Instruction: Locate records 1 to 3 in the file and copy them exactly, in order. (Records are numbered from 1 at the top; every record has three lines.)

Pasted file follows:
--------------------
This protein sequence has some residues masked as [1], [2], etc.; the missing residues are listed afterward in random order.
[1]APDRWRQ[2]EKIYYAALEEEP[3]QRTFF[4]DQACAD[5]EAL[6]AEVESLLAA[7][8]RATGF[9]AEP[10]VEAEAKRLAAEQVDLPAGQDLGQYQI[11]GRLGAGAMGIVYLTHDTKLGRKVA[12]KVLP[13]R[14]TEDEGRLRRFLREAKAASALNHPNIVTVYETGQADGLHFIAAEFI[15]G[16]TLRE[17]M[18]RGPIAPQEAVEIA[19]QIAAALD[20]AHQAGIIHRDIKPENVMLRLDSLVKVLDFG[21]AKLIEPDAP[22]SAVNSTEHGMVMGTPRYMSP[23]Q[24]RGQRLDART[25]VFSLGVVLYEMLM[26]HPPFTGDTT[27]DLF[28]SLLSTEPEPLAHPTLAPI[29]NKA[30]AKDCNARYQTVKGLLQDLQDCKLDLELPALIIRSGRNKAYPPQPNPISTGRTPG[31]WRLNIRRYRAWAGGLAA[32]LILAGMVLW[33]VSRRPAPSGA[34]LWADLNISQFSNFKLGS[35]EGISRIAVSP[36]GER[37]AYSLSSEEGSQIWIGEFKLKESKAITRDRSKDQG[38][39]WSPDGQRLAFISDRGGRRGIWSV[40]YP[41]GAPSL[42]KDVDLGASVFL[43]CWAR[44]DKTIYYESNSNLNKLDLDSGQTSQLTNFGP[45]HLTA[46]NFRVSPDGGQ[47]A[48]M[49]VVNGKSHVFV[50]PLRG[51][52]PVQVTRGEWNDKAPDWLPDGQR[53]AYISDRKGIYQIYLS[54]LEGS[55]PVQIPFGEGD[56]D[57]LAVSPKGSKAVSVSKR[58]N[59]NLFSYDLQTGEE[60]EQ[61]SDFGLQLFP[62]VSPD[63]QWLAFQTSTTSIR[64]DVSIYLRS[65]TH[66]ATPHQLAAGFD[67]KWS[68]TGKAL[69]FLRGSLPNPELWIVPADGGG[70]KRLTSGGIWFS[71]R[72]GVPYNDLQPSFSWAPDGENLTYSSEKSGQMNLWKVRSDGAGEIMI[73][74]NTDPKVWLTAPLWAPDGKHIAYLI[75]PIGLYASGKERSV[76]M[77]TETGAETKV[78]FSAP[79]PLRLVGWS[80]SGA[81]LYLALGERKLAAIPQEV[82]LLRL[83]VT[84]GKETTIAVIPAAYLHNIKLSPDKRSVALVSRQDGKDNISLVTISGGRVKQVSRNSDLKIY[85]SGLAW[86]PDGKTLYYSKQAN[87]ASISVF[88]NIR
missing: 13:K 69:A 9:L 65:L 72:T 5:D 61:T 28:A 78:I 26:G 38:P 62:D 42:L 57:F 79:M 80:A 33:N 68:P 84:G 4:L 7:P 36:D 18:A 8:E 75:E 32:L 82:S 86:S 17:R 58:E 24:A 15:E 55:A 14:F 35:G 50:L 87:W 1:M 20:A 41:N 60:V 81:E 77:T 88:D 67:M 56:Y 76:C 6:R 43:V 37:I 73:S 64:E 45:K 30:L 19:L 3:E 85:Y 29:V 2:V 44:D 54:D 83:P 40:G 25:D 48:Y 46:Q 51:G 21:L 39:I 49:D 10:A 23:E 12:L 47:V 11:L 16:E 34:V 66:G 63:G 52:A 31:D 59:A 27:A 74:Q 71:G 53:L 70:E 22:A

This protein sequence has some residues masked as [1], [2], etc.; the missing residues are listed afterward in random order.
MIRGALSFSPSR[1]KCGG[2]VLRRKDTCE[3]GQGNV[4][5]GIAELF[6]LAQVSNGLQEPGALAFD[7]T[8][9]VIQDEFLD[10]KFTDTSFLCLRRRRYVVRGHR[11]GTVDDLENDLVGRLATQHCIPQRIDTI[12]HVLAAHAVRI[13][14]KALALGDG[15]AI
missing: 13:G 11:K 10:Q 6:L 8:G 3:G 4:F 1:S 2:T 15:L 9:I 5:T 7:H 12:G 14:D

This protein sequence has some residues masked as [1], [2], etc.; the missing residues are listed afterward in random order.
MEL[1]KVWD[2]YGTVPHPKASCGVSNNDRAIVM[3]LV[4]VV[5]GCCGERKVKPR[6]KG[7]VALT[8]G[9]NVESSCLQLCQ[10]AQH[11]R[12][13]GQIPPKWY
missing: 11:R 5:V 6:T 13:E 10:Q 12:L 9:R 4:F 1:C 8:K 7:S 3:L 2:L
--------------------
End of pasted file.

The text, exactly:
This protein sequence has some residues masked as [1], [2], etc.; the missing residues are listed afterward in random order.
[1]APDRWRQ[2]EKIYYAALEEEP[3]QRTFF[4]DQACAD[5]EAL[6]AEVESLLAA[7][8]RATGF[9]AEP[10]VEAEAKRLAAEQVDLPAGQDLGQYQI[11]GRLGAGAMGIVYLTHDTKLGRKVA[12]KVLP[13]R[14]TEDEGRLRRFLREAKAASALNHPNIVTVYETGQADGLHFIAAEFI[15]G[16]TLRE[17]M[18]RGPIAPQEAVEIA[19]QIAAALD[20]AHQAGIIHRDIKPENVMLRLDSLVKVLDFG[21]AKLIEPDAP[22]SAVNSTEHGMVMGTPRYMSP[23]Q[24]RGQRLDART[25]VFSLGVVLYEMLM[26]HPPFTGDTT[27]DLF[28]SLLSTEPEPLAHPTLAPI[29]NKA[30]AKDCNARYQTVKGLLQDLQDCKLDLELPALIIRSGRNKAYPPQPNPISTGRTPG[31]WRLNIRRYRAWAGGLAA[32]LILAGMVLW[33]VSRRPAPSGA[34]LWADLNISQFSNFKLGS[35]EGISRIAVSP[36]GER[37]AYSLSSEEGSQIWIGEFKLKESKAITRDRSKDQG[38][39]WSPDGQRLAFISDRGGRRGIWSV[40]YP[41]GAPSL[42]KDVDLGASVFL[43]CWAR[44]DKTIYYESNSNLNKLDLDSGQTSQLTNFGP[45]HLTA[46]NFRVSPDGGQ[47]A[48]M[49]VVNGKSHVFV[50]PLRG[51][52]PVQVTRGEWNDKAPDWLPDGQR[53]AYISDRKGIYQIYLS[54]LEGS[55]PVQIPFGEGD[56]D[57]LAVSPKGSKAVSVSKR[58]N[59]NLFSYDLQTGEE[60]EQ[61]SDFGLQLFP[62]VSPD[63]QWLAFQTSTTSIR[64]DVSIYLRS[65]TH[66]ATPHQLAAGFD[67]KWS[68]TGKAL[69]FLRGSLPNPELWIVPADGGG[70]KRLTSGGIWFS[71]R[72]GVPYNDLQPSFSWAPDGENLTYSSEKSGQMNLWKVRSDGAGEIMI[73][74]NTDPKVWLTAPLWAPDGKHIAYLI[75]PIGLYASGKERSV[76]M[77]TETGAETKV[78]FSAP[79]PLRLVGWS[80]SGA[81]LYLALGERKLAAIPQEV[82]LLRL[83]VT[84]GKETTIAVIPAAYLHNIKLSPDKRSVALVSRQDGKDNISLVTISGGRVKQVSRNSDLKIY[85]SGLAW[86]PDGKTLYYSKQAN[87]ASISVF[88]NIR
missing: 13:K 69:A 9:L 65:L 72:T 5:D 61:T 28:A 78:I 26:G 38:P 62:D 42:L 57:F 79:M 80:A 33:N 68:P 84:G 4:L 7:P 36:D 18:A 8:E 75:E 32:L 82:S 86:S 17:R 58:E 24:A 15:E 55:A 14:F 35:G 50:L 87:W 1:M 20:A 41:N 60:V 81:E 77:T 88:D 67:M 56:Y 76:C 6:R 43:V 37:I 73:S 64:E 45:K 30:L 19:L 3:E 85:Y 29:V 2:V 44:D 54:D 83:P 40:G 25:D 48:Y 46:Q 51:G 21:L 39:I 49:D 10:A 23:E 12:L 47:V 11:L 16:E 34:V 66:G 63:G 52:A 31:D 59:A 27:A 74:Q 71:G 53:L 70:E 22:A

This protein sequence has some residues masked as [1], [2], etc.; the missing residues are listed afterward in random order.
MIRGALSFSPSR[1]KCGG[2]VLRRKDTCE[3]GQGNV[4][5]GIAELF[6]LAQVSNGLQEPGALAFD[7]T[8][9]VIQDEFLD[10]KFTDTSFLCLRRRRYVVRGHR[11]GTVDDLENDLVGRLATQHCIPQRIDTI[12]HVLAAHAVRI[13][14]KALALGDG[15]AI
missing: 13:G 11:K 10:Q 6:L 8:G 3:G 4:F 1:S 2:T 15:L 9:I 5:T 7:H 12:G 14:D

This protein sequence has some residues masked as [1], [2], etc.; the missing residues are listed afterward in random order.
MEL[1]KVWD[2]YGTVPHPKASCGVSNNDRAIVM[3]LV[4]VV[5]GCCGERKVKPR[6]KG[7]VALT[8]G[9]NVESSCLQLCQ[10]AQH[11]R[12][13]GQIPPKWY
missing: 11:R 5:V 6:T 13:E 10:Q 12:L 9:R 4:F 1:C 8:K 7:S 3:L 2:L